Wait a minute, parents inevitably wonder: Shouldn’t that blushing-fresh produce be winding up in my kid’s lunchroom?

Tricia Kovacs is here to tell you it is. Or, at least, it is in some schools. Sometimes.

Kovacs is in charge of the state’s Farm-to-School Program, which was created in 2008 by legislation intended to make it easier to get more local food into school cafeterias. In recent years, Kovacs said, more and more schools have been putting Washington-grown food on the menu. Farms, too, are increasingly interested in selling to schools.

Still, while all that produce may be only a few miles away, getting it onto lunch trays is no easy matter. Even proponents concede it can be a logistical feat. And with astonishingly tight lunch budgets, even spending a few more pennies on an apple can push it out of reach.

“The things that are stopping people are real challenges,” Kovacs said. “But we also are learning every day ways school districts and farms have found to overcome some of them.”

One of the biggest changes is in attitudes. It used to be just parents and food advocates were the ones pushing for local food. Today, even the U.S. Department of Agriculture is working on it, with proposed changes to purchasing rules and even farm-to-school webinars to show how it can be done.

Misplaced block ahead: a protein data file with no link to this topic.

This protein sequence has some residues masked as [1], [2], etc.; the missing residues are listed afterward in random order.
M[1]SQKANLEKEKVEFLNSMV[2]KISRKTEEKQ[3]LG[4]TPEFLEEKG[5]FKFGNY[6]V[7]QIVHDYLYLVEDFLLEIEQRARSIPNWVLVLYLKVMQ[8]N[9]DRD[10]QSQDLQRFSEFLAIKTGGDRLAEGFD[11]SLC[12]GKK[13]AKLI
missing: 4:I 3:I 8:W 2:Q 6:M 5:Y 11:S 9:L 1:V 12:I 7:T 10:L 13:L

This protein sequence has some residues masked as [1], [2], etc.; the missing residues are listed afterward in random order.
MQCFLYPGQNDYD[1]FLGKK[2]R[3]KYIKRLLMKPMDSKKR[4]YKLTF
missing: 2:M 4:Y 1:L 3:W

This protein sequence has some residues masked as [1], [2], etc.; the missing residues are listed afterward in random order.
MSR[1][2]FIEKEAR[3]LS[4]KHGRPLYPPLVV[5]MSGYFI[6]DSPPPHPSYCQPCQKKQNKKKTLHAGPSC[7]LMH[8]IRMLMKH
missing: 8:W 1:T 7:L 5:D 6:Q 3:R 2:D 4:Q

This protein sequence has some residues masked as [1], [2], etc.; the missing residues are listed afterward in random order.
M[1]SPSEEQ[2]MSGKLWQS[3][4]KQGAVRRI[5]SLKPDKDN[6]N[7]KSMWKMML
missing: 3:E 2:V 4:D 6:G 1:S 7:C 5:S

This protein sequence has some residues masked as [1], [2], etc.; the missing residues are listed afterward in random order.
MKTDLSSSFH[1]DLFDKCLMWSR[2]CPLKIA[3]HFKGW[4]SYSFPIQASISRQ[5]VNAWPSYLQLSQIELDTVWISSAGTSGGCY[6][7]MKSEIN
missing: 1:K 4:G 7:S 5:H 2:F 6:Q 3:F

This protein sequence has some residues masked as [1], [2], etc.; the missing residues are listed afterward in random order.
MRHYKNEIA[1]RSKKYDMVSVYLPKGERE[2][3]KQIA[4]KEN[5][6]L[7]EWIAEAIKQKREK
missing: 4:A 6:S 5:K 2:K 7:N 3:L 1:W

“It’s very active right now from the national level down to the local level,” Kovacs said. “It used to feel like the schools needed to be pushed. Now I’m hearing from schools and they’re so excited.”

How many schools serve local food? Numbers just don’t exist — yet (Kovacs said she’s working on a survey).

What she does know, however, is that this year, dozens of school districts on Wednesday will join in on Taste Washington Day, an event organized by Kovacs’ program and the Washington School Nutrition Association. Schools are free to participate, or not. The idea is simply to feature Washington-grown items on school menus.

That’s good for both the kids and the farms, Kovacs said.

First of all, local produce tastes better than something from afar, which means kids will eat more of it, she believes. It also boosts the local economy and helps farmers. read more…